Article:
Discover: How Leaders Can Create A Collaborative Company Culture
Transparency. Many employees can often feel disincentivised due to a lack of transparency and process opacity. It is very important to let employees know about the things they are (or could be) a part of. Give them a sense of ownership and communicate why they are important. After all, we are human, and it feels good to be appreciated.
Rewards. A rewards system can be a tricky one, and it doesn’t always involve a monetary aspect but can also include things like experiential rewards. It’s imperative to design a rewards system with various choices so there is almost something for everyone. That’s certainly not an easy task and might require:
• Frequent in-house quizzes about management and work culture.
• Revisiting the rewards system regularly.
• Engaging with an external partner.
Challenges. A Ladders survey (via Glassdoor) says that not having a challenging role is a downer and organisations end up losing talent. Challenging objectives, if employed the right way, can unlock the potential of your talent and help with employee retention and engagement. A couple of examples include:
• Planning for frequent employee cross-mapping for different roles. This could give employees fresh perspectives and even bring in new ideas.
• If you are undertaking a new technology initiative, then the employees need to understand the “whys” of believing in the outcomes and be ready for the shift. Pushing changes often might be counterproductive.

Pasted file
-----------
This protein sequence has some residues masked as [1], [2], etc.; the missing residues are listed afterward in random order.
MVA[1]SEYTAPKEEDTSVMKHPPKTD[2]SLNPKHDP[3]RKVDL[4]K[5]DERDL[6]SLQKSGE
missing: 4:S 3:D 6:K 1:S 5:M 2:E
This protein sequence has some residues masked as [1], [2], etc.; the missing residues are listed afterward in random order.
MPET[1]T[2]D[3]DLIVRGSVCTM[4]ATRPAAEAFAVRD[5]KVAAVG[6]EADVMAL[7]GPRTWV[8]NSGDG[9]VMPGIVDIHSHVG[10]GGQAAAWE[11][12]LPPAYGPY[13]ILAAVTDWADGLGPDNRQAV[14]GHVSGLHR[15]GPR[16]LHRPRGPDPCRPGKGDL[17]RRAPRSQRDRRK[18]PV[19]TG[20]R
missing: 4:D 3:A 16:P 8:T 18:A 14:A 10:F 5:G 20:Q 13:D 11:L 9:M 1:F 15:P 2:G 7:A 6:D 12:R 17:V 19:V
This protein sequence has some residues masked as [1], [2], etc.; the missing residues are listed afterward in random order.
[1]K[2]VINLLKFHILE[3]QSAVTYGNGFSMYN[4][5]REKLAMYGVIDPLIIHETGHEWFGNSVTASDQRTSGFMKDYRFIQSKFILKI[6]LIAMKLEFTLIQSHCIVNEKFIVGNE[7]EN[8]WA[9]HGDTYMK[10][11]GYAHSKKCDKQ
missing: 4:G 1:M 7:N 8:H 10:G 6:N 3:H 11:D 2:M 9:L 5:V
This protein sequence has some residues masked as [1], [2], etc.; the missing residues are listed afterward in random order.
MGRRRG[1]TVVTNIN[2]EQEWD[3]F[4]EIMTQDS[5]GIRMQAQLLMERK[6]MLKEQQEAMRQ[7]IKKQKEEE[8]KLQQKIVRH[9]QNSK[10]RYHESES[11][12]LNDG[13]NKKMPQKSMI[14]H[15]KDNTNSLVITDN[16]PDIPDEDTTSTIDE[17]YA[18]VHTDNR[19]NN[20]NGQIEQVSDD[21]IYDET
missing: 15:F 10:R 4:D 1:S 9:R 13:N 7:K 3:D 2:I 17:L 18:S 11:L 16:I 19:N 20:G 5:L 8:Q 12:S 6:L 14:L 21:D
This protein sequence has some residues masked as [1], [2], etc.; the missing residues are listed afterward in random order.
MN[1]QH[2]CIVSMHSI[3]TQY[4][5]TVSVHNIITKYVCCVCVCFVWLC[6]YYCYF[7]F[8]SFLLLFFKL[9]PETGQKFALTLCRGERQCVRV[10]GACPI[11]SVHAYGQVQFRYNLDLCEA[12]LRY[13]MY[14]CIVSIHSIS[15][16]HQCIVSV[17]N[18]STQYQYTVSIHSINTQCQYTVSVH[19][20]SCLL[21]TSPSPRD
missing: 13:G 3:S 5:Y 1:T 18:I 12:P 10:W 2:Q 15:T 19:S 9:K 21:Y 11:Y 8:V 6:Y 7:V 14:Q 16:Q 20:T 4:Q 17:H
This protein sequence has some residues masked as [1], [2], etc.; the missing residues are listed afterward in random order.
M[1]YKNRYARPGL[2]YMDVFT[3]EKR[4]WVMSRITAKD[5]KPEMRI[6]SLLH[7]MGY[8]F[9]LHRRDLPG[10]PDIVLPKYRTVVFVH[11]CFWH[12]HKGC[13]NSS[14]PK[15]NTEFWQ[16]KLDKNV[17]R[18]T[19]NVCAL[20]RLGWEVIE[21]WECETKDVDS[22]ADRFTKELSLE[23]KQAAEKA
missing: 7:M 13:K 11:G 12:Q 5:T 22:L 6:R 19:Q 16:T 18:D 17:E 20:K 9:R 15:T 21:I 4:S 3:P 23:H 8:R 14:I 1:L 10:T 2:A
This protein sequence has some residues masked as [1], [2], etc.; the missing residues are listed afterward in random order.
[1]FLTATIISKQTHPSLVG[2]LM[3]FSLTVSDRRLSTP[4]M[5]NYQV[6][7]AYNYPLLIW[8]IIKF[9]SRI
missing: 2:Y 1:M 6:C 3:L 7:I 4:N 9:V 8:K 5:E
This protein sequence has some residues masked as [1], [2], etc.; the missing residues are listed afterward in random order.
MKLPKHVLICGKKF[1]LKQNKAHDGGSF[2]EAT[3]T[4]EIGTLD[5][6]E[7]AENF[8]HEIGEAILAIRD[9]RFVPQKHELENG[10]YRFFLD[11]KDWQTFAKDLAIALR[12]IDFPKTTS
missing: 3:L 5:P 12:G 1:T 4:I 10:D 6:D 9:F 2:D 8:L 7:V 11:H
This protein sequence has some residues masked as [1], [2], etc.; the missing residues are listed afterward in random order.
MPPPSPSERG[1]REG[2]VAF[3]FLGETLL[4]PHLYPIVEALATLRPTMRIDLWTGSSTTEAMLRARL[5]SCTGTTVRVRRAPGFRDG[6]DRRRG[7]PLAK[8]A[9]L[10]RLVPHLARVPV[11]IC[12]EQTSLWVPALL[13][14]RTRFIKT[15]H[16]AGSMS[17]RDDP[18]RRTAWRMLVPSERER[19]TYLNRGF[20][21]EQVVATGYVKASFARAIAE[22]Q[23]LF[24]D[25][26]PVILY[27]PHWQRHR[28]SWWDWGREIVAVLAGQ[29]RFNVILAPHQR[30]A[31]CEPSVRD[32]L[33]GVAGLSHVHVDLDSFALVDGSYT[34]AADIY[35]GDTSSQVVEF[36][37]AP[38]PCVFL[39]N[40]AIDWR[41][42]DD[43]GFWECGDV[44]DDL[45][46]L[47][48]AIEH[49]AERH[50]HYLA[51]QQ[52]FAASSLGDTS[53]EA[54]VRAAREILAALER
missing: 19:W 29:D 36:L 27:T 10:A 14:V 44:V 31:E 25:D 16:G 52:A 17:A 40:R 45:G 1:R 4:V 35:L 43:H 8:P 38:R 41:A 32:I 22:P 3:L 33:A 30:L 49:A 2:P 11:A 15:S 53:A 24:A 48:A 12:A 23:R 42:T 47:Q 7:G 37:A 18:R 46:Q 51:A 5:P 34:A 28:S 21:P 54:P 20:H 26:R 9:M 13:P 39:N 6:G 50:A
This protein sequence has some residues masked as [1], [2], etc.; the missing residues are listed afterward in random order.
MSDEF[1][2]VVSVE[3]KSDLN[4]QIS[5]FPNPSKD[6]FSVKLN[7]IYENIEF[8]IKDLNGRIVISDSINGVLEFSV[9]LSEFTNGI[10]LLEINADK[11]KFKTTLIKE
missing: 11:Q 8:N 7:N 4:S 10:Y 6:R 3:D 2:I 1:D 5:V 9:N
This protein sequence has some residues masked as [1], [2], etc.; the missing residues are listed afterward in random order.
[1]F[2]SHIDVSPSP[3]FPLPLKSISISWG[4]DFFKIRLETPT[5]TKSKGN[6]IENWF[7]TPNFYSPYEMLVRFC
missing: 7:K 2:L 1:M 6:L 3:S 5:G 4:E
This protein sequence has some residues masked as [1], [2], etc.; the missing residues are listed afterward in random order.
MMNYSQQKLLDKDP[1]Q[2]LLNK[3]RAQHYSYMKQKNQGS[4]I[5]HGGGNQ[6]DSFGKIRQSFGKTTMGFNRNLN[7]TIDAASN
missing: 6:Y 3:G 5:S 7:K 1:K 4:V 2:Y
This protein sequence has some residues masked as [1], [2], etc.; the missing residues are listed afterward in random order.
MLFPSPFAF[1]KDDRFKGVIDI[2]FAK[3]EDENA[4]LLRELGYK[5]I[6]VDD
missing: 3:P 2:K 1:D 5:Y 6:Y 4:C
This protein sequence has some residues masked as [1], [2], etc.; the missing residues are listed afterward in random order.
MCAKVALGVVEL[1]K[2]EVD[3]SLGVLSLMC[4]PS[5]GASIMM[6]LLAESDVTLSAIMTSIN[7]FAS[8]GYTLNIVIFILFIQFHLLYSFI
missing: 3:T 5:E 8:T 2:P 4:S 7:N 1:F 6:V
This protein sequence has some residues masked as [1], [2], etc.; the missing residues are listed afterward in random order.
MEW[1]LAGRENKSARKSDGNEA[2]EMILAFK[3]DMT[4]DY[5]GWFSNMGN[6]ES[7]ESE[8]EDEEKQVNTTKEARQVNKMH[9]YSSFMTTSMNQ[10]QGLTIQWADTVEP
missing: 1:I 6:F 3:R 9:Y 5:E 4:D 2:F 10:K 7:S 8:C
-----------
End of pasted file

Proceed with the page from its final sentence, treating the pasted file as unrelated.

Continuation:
Flexibility. Covid-19 has changed maybe everything about business conduct. Being flexible has become more of a need than just an option. Employee morale and productivity can be uplifted by balancing between creating an engaging and challenging — but flexible — work environment.
Diversity. Diversity and inclusion are significant factors that inculcate several possibilities, ideas and creativity. It is great for employee motivation and can help people keep up with changing social dynamics, which can encourage various perspectives to be part of your success story.
In many ways, strategy and culture invigorate each other. Peter Drucker once said that “culture eats strategy for breakfast,” which means you can have the best strategy, but if your culture does not enable change and embrace failures, then your teams are not motivated to push themselves out of their comfort zones. A motivated and enthusiastic workplace goes beyond goals and blesses businesses with countless innovations and can even withstand any challenges due to the business transformations.
Working on organisational culture must be a continuous process and must not be neglected due to a busy schedule. You are in this for the long haul, and being patient helps. It’s not too late to rethink or be serious about organisational culture for that sweet success beyond desired technological outcomes.
This article was originally published in Forbes.